The mandatory evacuation of the lowcountry is happening now. Lane reversals are in place on some major highways leading away from the coast.
With all the people headed here we certainly can’t forget the people from our area heading to the coast, first responders and volunteers driving into the storm to help protect others.
Dori Baumwart, a trained red cross volunteer sees it as her way tap into humanity.
“I have an incredible opportunity to be able to help a lot of people, and they’re going to have a hard time,” said Baumwart.
She has helped hurricane victims in Houston and Puerto Rico, and for the next two weeks she’ll be caring for coastal residents who need shelter.
“It’s always a challenge in how to overcome those problems. Every disaster is different. They have their own lives,” said Baumwart.
She is one of two dozen Greenville area red cross volunteers to deploy to the coast this week.
John Ligon, head of regional deployment at the Red Cross, says they’ll be setting up shelters and keeping them operational.
“These are people with large warm hearts who are willing to put their life on hold to go take care of strangers and I’ve never met a finer group of people,” said Ligon.
If there were one group on par, it would be the first responders who put their lives at risk.
“Our county received a tasking request for a FEMA type 2 water rescue boat team and we’re sending 3 people from Boiling Springs and the other departments around the county are contributing personal and equiptment as well,” said Steve Graham, the Fire Chief of the Boiling Springs Fire District in Greenville.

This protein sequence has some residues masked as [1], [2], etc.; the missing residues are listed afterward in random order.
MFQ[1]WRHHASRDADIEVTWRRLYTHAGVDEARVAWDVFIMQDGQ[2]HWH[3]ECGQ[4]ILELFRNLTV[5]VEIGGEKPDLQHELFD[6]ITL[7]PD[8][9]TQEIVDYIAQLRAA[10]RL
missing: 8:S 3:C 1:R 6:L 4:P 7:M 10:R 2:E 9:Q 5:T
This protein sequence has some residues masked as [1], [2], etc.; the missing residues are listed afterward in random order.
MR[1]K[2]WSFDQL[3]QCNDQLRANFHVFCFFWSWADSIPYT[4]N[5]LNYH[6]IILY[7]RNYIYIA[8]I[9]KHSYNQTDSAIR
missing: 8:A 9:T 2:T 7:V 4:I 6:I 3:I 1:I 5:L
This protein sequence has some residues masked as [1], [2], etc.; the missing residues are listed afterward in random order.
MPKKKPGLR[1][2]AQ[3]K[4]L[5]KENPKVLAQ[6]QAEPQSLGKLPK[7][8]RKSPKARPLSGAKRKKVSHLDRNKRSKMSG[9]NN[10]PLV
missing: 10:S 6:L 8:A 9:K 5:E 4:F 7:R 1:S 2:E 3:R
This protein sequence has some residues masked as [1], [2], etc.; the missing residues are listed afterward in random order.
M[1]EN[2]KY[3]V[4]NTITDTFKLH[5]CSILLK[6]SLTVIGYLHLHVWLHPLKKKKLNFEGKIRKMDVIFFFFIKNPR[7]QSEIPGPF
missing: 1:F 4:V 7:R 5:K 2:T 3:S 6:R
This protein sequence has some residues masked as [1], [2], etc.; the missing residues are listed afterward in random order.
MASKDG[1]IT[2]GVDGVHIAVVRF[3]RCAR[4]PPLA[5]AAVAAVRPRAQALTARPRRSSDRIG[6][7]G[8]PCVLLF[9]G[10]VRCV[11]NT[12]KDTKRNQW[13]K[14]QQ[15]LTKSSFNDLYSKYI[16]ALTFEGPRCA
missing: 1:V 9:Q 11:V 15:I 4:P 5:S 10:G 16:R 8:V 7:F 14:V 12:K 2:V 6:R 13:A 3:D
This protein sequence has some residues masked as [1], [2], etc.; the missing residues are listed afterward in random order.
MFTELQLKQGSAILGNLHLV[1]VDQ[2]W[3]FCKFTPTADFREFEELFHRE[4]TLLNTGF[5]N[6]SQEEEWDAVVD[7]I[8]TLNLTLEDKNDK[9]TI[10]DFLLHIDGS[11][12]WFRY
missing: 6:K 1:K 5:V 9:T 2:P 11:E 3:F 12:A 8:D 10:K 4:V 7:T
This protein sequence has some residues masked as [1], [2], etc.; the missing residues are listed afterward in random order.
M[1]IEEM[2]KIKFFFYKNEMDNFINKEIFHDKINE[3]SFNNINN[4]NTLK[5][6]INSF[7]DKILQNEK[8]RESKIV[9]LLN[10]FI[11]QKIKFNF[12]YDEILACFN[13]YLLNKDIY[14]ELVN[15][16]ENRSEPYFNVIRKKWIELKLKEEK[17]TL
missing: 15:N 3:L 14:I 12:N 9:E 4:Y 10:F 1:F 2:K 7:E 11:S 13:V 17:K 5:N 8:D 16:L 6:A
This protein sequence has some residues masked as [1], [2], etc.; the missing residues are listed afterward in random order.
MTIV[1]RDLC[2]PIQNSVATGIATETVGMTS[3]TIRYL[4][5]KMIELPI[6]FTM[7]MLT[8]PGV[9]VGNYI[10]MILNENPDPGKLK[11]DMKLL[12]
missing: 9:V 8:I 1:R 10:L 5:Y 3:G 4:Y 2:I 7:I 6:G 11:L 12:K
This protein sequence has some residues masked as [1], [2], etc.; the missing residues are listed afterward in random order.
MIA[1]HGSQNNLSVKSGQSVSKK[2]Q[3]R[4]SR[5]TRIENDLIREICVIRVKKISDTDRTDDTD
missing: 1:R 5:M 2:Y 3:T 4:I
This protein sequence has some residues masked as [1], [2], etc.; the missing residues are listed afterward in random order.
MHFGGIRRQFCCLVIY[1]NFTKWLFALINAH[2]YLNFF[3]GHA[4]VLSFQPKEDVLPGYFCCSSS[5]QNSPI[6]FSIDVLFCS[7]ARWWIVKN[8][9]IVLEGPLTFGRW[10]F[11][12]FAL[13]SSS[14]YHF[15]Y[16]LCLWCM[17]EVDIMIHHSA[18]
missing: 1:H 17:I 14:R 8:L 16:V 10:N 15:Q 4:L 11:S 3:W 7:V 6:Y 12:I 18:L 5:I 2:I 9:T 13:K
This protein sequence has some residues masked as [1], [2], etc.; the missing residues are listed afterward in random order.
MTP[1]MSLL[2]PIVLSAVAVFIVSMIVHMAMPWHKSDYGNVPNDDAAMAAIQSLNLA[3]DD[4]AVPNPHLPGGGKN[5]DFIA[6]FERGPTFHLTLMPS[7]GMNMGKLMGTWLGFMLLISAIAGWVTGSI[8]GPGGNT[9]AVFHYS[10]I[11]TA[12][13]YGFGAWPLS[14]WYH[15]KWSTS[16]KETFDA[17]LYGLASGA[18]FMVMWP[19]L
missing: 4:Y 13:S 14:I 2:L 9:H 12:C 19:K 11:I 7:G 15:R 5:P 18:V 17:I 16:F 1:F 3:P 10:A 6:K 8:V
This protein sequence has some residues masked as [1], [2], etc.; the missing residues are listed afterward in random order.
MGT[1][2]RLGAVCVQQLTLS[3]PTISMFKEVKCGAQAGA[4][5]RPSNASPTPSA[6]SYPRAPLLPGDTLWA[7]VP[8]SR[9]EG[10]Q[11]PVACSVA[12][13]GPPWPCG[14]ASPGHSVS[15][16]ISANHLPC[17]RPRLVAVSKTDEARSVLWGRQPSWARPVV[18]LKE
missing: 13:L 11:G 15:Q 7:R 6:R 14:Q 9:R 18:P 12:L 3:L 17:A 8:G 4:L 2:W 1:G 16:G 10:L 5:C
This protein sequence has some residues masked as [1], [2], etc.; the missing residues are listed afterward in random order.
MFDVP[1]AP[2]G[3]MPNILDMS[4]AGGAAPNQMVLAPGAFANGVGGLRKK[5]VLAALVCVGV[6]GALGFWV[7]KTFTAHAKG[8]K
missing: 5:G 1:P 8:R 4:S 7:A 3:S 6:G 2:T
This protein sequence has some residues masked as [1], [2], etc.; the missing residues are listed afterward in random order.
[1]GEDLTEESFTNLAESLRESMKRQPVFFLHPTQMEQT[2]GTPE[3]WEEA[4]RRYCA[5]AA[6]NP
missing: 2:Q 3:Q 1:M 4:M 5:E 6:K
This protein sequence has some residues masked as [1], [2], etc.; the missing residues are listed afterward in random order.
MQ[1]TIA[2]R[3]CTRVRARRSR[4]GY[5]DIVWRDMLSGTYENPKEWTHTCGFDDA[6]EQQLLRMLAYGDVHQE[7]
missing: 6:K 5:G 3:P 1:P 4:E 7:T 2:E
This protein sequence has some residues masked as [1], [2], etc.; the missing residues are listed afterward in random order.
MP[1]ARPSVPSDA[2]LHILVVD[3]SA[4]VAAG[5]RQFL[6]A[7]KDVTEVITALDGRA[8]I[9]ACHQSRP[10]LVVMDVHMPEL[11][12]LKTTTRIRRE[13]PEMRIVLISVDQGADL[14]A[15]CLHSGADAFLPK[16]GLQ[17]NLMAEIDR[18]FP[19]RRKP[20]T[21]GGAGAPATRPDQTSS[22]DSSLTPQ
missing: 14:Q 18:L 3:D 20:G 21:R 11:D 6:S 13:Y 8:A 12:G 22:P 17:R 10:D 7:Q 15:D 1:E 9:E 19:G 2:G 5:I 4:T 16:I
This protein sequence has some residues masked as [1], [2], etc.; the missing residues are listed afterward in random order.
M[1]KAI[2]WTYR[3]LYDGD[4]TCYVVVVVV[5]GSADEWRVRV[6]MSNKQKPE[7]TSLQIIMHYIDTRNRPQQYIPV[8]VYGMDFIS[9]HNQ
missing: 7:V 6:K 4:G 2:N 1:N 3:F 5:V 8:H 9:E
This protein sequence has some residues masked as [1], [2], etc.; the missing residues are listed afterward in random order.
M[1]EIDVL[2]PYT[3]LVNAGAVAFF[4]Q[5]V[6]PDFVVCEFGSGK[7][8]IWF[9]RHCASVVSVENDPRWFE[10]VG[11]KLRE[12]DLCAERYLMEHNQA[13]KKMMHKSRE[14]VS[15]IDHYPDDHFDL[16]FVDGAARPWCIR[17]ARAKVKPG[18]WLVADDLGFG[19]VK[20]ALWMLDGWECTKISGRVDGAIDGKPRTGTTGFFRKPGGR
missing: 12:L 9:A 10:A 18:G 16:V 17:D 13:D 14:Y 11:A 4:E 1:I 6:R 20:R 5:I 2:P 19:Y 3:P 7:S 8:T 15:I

In all, 20 swift water rescue technitians from the Greenville area left today, knowing with a storm that’s predicted to have more wind that Hugo and more rain than Matthew, it’s not if their help will be needed, but when.
A job yes, but whether their paid or not, has never been at issue for people like this. They go, because it’s where they know, deep down, it’s exactly where they are meant to be.
This is the kind of richness that comes from way deep down in your heart and it says you got it right, it says you did the right thing,” said Baumwart.
Not all of us are trained or able to head into a hurricane zone but many are helping in other ways. Online posts show a lot of Upstate families are opening their doors to friends from the coast. And one of the most helpful ways to support the efforts is to donate to organizations like the American Red Cross.